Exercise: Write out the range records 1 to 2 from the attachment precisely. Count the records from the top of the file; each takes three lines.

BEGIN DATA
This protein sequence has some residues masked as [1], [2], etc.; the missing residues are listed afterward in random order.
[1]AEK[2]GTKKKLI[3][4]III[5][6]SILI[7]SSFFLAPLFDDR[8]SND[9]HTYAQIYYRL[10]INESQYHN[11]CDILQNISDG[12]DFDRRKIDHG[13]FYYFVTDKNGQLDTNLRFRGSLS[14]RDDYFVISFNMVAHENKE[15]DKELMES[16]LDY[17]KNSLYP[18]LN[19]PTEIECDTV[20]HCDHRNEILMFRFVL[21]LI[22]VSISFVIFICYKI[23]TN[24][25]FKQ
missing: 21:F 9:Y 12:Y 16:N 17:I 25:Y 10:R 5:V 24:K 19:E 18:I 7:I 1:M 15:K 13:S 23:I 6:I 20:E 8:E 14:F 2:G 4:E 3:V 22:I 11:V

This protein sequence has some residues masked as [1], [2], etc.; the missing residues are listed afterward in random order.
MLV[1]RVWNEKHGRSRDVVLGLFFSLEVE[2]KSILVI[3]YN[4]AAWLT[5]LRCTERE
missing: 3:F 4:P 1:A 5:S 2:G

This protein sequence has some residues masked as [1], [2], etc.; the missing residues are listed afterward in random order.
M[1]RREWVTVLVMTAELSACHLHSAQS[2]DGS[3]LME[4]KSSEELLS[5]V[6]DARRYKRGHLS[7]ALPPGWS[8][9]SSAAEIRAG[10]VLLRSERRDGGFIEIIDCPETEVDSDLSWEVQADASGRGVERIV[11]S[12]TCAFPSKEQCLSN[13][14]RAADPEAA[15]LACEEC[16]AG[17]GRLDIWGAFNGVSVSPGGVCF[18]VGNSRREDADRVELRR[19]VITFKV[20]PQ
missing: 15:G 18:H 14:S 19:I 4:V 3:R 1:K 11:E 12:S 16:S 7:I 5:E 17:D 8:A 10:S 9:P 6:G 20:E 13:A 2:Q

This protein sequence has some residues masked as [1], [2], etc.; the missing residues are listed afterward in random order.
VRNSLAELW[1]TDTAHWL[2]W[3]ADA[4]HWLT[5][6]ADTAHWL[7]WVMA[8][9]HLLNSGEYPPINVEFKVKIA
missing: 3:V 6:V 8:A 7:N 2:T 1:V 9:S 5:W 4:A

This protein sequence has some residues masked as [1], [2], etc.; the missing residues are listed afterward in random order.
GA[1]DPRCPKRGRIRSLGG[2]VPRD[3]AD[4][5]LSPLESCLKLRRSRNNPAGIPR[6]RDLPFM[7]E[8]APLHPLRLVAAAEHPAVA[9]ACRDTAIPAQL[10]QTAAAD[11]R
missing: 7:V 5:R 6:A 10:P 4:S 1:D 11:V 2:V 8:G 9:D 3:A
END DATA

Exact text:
This protein sequence has some residues masked as [1], [2], etc.; the missing residues are listed afterward in random order.
[1]AEK[2]GTKKKLI[3][4]III[5][6]SILI[7]SSFFLAPLFDDR[8]SND[9]HTYAQIYYRL[10]INESQYHN[11]CDILQNISDG[12]DFDRRKIDHG[13]FYYFVTDKNGQLDTNLRFRGSLS[14]RDDYFVISFNMVAHENKE[15]DKELMES[16]LDY[17]KNSLYP[18]LN[19]PTEIECDTV[20]HCDHRNEILMFRFVL[21]LI[22]VSISFVIFICYKI[23]TN[24][25]FKQ
missing: 21:F 9:Y 12:Y 16:N 17:I 25:Y 10:R 5:V 24:K 19:E 18:I 7:I 1:M 15:K 13:S 23:I 6:I 20:E 8:E 14:F 2:G 4:E 3:V 22:I 11:V

This protein sequence has some residues masked as [1], [2], etc.; the missing residues are listed afterward in random order.
MLV[1]RVWNEKHGRSRDVVLGLFFSLEVE[2]KSILVI[3]YN[4]AAWLT[5]LRCTERE
missing: 3:F 4:P 1:A 5:S 2:G